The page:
Educating children about the benefits of an apprenticeship is crucial to ensuring a continuous uptake.
We all know that apprenticeships are a great alternative to university, however a recent proposal by Skills Minister Nick Boles may rub some apprentices up the wrong way - and we can see why.
Apprentices could be asked to sign a contract upon enrolment requiring them to go back to schools to give careers advice on apprenticeships according to Boles.
Speaking at the Conservative Party Conference earlier this week, he called for help in getting more young people to take up an apprenticeship as well as employers creating earn and learn vacancies. Apprentices who go back to schools to speak to children can then give a much more authentic account of what it means to be an apprentice and the opportunities that can be gained from them.
He said, ‘One of the things we're thinking about is asking every apprentice to sign a simple contract. We are going to ask people in that contract to agree to go back to that school and talk to the youngsters coming behind them about the opportunities of apprenticeships, so everybody really understands from the horse's mouth what a great thing this is.'
We love the idea of peer to peer engagement at Training and Courses as well as having apprentices speak to children who are going to be making a big educational decision. However, formally signing a contract agreeing to this condition before taking up an apprenticeship can be off putting.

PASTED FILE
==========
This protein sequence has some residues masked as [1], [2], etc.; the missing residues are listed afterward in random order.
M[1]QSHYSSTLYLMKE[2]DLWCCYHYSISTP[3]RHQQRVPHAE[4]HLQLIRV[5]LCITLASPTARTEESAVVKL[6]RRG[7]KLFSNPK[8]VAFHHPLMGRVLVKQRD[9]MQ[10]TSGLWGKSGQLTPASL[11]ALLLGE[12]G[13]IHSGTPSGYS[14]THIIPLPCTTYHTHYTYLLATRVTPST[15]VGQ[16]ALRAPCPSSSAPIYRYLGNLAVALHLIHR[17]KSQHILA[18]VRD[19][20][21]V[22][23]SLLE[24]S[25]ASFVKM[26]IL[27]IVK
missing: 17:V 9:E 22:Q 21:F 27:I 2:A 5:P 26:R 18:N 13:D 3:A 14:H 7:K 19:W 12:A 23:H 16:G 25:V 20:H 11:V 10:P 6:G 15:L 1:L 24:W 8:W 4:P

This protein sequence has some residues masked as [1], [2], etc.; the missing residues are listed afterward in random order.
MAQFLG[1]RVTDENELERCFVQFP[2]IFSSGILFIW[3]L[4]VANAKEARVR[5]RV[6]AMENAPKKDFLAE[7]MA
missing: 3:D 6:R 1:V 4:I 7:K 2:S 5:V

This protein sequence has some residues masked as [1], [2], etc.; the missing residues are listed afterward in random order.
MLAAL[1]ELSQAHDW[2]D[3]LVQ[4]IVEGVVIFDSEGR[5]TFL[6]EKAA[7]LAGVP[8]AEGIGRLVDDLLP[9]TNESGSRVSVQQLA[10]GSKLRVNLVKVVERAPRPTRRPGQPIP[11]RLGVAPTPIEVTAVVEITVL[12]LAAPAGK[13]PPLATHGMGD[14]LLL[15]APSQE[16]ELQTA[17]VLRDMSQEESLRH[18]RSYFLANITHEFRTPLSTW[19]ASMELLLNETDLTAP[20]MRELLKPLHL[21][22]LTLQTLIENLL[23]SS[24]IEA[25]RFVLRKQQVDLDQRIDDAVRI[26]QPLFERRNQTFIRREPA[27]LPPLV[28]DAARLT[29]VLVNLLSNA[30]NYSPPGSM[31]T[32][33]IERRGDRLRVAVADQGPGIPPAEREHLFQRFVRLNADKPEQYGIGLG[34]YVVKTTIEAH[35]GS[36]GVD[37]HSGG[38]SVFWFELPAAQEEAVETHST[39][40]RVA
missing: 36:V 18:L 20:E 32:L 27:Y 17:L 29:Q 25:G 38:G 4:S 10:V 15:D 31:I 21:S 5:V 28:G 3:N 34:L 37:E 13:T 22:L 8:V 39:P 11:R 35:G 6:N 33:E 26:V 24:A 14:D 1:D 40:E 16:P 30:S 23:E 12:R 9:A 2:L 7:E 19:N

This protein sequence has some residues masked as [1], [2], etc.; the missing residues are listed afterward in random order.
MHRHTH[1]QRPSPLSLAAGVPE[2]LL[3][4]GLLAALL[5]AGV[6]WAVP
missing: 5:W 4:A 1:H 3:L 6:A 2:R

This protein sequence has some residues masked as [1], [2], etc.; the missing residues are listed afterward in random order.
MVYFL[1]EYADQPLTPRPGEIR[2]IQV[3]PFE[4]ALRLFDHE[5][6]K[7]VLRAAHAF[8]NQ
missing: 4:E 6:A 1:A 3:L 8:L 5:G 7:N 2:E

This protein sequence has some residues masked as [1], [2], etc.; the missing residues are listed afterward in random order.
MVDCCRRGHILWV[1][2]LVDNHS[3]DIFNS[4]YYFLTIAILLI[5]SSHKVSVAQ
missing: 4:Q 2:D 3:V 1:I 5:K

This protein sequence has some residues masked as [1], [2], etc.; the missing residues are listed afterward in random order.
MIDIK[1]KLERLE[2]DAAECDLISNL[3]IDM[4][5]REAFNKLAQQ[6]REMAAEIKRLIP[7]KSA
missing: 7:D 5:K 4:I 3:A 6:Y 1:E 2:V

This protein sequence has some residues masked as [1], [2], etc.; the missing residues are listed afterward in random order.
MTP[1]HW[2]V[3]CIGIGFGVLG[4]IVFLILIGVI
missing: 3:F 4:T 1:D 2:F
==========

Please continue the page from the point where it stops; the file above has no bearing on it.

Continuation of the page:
The government has done well in creating new apprenticeship opportunities and naturally they will want this uptake to continue as they work towards their ambitious target of three million apprenticeships by 2020. But placing terms and conditions on apprenticeships isn't the way to go.
We don't see this requirement forced on university students so why should we enforce this on apprentices? If we want apprenticeships to have an equal standing to university degrees then we should be treating them equally.
This means giving students a choice.
This also means not treating apprenticeships as work experience placements. The idea of having an apprentice go back to schools and talk about their experience feels very much like what students are expected to do after two weeks of work experience.
There will also be students who perhaps realise that an apprenticeship isn't the right route for them - just like students who come to the realisation that university isn't for them. This is even more reason to give apprentices a choice.
Rather than take somewhat forceful measures, it's time the government focused their sights on educators, career advisors and employers. There's far more value in engaging employers as these are the people students will be turning to for apprenticeship opportunities.
Advice and guidance from apprentices is no good if the opportunities aren't available.